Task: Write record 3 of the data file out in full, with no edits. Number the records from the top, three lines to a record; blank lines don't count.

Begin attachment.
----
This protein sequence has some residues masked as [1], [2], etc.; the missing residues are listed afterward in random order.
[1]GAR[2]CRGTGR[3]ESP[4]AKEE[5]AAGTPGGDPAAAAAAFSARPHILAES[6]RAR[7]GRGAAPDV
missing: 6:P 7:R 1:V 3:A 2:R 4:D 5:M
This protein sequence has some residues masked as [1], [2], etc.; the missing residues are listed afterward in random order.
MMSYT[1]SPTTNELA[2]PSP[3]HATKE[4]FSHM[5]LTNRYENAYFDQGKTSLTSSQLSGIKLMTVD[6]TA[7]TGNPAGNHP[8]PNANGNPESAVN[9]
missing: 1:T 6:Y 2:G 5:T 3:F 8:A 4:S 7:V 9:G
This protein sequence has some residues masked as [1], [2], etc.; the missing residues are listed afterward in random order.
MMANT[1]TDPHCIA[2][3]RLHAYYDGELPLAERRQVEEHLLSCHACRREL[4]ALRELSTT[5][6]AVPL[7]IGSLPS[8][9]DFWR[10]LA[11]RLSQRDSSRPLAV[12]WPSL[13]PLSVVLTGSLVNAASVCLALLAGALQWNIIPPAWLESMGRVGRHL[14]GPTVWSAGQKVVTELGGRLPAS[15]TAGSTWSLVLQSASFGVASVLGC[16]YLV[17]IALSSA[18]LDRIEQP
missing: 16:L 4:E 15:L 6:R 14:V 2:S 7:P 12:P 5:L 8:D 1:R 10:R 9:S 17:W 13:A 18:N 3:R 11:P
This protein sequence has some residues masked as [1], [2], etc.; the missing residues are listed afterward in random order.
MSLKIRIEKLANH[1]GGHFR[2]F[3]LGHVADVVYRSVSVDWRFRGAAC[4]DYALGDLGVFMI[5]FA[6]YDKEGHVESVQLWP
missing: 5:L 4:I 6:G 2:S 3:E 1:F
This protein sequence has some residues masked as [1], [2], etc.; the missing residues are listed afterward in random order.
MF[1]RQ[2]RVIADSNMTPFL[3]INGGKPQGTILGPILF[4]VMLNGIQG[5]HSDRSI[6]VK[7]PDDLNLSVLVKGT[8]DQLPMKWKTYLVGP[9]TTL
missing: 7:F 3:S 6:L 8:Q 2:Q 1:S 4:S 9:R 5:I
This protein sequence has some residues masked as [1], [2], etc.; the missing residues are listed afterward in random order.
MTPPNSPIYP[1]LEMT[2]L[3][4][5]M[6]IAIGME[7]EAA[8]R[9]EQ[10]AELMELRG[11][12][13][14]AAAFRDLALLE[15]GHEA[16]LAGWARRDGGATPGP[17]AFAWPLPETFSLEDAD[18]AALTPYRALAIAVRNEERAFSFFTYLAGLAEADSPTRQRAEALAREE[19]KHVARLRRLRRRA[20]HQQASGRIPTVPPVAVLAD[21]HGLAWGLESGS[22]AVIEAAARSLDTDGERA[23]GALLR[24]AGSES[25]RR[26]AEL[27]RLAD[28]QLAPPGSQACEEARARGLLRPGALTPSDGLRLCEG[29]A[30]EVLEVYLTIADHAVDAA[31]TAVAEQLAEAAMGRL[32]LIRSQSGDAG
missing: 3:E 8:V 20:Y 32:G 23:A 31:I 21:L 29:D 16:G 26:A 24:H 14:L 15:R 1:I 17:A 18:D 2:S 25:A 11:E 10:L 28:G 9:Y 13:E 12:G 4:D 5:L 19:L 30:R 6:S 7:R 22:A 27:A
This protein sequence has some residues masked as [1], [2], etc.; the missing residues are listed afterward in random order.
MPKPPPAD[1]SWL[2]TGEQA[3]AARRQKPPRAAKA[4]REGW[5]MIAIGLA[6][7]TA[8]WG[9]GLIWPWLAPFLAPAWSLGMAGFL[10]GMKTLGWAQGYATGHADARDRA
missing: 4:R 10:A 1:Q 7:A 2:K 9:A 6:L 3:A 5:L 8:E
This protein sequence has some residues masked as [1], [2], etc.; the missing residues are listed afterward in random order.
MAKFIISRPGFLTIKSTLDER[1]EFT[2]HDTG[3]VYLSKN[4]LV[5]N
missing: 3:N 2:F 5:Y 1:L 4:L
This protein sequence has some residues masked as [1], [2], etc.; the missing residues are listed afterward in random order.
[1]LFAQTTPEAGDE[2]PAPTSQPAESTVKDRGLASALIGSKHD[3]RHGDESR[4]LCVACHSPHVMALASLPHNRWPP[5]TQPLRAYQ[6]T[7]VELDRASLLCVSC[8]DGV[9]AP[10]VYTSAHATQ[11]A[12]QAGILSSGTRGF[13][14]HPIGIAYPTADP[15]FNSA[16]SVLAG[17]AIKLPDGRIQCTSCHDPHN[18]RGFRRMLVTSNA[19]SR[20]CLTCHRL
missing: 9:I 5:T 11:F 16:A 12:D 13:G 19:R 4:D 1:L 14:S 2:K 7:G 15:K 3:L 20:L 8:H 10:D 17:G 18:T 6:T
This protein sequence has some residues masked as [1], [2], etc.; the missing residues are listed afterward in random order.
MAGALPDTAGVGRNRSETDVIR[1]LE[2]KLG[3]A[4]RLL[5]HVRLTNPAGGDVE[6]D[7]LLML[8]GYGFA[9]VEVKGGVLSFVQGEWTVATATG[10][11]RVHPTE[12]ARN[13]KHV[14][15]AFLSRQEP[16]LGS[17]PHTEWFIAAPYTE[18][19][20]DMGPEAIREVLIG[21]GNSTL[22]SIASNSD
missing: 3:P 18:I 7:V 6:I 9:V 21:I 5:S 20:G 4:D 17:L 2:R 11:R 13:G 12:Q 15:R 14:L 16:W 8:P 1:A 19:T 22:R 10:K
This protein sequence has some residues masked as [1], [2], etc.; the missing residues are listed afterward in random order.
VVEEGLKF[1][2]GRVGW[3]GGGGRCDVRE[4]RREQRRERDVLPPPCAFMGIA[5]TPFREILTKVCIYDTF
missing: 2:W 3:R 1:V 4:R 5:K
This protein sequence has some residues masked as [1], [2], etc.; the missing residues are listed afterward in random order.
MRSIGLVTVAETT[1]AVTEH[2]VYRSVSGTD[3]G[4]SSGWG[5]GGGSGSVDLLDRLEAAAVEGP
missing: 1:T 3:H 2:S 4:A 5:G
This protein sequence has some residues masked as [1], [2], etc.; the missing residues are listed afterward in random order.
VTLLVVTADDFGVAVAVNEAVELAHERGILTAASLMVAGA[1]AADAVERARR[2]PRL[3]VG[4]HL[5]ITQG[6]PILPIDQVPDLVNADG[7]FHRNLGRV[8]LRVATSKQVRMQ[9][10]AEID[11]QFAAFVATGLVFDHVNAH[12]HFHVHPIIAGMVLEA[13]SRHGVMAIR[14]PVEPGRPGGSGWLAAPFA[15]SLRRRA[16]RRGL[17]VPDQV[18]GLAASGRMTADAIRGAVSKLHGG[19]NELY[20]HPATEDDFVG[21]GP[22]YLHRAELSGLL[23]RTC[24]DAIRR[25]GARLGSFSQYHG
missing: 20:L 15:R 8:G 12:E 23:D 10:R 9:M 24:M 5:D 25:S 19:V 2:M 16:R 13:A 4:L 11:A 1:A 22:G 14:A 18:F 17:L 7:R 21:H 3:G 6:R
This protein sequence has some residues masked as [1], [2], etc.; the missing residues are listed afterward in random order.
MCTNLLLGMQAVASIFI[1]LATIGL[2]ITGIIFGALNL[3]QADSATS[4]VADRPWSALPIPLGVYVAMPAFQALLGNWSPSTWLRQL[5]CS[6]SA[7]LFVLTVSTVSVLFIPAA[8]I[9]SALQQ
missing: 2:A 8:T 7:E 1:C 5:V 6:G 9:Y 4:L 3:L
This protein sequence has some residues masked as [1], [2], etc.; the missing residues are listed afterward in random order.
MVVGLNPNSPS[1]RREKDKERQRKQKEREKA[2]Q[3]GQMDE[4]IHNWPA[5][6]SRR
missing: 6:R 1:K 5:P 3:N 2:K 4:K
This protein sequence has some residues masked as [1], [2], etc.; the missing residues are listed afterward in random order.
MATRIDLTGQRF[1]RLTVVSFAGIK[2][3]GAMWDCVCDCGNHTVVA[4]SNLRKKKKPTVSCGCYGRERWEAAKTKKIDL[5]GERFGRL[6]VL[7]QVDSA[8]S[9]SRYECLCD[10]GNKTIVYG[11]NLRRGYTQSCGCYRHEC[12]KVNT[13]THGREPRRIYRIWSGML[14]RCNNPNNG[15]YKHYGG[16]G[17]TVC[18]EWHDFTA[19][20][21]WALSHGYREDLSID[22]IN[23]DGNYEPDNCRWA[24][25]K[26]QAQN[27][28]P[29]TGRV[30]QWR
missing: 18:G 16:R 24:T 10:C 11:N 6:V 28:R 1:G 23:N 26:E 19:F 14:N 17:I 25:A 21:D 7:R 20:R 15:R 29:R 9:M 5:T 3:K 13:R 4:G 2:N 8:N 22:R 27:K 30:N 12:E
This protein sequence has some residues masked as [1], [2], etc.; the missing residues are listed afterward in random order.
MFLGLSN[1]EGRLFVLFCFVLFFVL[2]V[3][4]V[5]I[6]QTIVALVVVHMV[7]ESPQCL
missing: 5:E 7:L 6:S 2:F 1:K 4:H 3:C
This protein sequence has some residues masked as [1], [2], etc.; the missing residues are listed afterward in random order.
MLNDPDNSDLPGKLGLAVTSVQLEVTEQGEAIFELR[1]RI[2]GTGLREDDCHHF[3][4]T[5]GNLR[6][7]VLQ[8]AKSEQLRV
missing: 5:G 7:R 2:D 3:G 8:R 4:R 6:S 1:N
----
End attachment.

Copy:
This protein sequence has some residues masked as [1], [2], etc.; the missing residues are listed afterward in random order.
MMANT[1]TDPHCIA[2][3]RLHAYYDGELPLAERRQVEEHLLSCHACRREL[4]ALRELSTT[5][6]AVPL[7]IGSLPS[8][9]DFWR[10]LA[11]RLSQRDSSRPLAV[12]WPSL[13]PLSVVLTGSLVNAASVCLALLAGALQWNIIPPAWLESMGRVGRHL[14]GPTVWSAGQKVVTELGGRLPAS[15]TAGSTWSLVLQSASFGVASVLGC[16]YLV[17]IALSSA[18]LDRIEQP
missing: 16:L 4:E 15:L 6:R 14:V 2:S 7:P 12:P 5:L 8:D 1:R 10:R 9:S 17:W 13:A 18:N 3:R 11:P